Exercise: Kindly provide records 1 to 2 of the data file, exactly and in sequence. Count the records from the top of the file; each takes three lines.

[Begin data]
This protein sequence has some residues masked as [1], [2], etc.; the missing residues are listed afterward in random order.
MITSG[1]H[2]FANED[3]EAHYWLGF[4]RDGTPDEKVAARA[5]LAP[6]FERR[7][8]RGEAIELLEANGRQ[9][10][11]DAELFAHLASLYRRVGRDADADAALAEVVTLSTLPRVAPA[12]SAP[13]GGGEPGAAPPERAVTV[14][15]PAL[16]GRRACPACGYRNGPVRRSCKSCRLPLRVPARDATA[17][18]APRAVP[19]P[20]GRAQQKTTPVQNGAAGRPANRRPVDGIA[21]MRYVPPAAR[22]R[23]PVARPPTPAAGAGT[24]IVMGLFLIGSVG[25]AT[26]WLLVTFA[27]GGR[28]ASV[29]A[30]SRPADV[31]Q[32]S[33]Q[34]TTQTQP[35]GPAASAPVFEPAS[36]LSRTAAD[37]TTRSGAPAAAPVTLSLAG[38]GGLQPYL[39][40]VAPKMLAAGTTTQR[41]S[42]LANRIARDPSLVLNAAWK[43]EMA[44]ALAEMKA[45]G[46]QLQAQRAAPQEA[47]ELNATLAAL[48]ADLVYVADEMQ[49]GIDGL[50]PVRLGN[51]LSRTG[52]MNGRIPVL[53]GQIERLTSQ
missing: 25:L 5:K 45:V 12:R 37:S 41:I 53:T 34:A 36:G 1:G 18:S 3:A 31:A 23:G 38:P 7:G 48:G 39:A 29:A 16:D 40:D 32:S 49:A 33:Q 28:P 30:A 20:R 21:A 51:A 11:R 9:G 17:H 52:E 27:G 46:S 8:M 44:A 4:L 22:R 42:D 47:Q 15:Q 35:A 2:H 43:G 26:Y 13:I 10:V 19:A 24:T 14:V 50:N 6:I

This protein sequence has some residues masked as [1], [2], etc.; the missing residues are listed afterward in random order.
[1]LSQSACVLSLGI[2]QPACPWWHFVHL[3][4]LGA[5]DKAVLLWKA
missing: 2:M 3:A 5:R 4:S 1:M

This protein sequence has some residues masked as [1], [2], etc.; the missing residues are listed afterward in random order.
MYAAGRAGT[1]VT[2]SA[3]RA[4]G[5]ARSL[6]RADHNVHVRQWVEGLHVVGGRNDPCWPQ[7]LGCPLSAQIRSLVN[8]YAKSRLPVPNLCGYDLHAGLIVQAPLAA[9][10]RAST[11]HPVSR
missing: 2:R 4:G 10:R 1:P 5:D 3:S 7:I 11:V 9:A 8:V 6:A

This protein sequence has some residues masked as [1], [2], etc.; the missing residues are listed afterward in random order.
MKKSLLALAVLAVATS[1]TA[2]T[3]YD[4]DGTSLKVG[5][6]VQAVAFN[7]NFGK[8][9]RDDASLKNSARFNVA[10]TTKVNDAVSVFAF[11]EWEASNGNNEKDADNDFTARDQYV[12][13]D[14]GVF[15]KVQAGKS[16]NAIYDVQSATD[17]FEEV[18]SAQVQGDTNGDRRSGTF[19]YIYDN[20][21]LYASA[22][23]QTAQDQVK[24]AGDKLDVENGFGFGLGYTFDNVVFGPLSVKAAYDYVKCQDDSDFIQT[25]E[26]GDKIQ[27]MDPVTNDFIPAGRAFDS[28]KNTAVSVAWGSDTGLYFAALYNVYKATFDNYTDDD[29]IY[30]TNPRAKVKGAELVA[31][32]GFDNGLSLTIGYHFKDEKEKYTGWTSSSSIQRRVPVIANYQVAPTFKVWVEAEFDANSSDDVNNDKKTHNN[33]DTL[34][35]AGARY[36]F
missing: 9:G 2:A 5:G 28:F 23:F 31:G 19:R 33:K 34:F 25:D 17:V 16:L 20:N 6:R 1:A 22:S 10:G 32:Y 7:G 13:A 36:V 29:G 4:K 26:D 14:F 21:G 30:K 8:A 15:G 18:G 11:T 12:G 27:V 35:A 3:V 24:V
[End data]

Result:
This protein sequence has some residues masked as [1], [2], etc.; the missing residues are listed afterward in random order.
MITSG[1]H[2]FANED[3]EAHYWLGF[4]RDGTPDEKVAARA[5]LAP[6]FERR[7][8]RGEAIELLEANGRQ[9][10][11]DAELFAHLASLYRRVGRDADADAALAEVVTLSTLPRVAPA[12]SAP[13]GGGEPGAAPPERAVTV[14][15]PAL[16]GRRACPACGYRNGPVRRSCKSCRLPLRVPARDATA[17][18]APRAVP[19]P[20]GRAQQKTTPVQNGAAGRPANRRPVDGIA[21]MRYVPPAAR[22]R[23]PVARPPTPAAGAGT[24]IVMGLFLIGSVG[25]AT[26]WLLVTFA[27]GGR[28]ASV[29]A[30]SRPADV[31]Q[32]S[33]Q[34]TTQTQP[35]GPAASAPVFEPAS[36]LSRTAAD[37]TTRSGAPAAAPVTLSLAG[38]GGLQPYL[39][40]VAPKMLAAGTTTQR[41]S[42]LANRIARDPSLVLNAAWK[43]EMA[44]ALAEMKA[45]G[46]QLQAQRAAPQEA[47]ELNATLAAL[48]ADLVYVADEMQ[49]GIDGL[50]PVRLGN[51]LSRTG[52]MNGRIPVL[53]GQIERLTSQ
missing: 25:L 5:K 45:V 12:R 37:S 41:I 53:T 34:A 36:G 1:G 18:S 3:A 31:A 23:G 38:P 7:G 48:G 39:A 29:A 16:D 40:D 32:S 49:A 33:Q 28:P 30:A 20:R 21:A 51:A 11:R 9:G 17:H 52:E 27:G 46:S 8:M 44:A 4:L 22:R 42:D 47:Q 15:Q 35:A 2:H 43:G 26:Y 13:I 10:V 19:A 24:T 14:V 50:N 6:I

This protein sequence has some residues masked as [1], [2], etc.; the missing residues are listed afterward in random order.
[1]LSQSACVLSLGI[2]QPACPWWHFVHL[3][4]LGA[5]DKAVLLWKA
missing: 2:M 3:A 5:R 4:S 1:M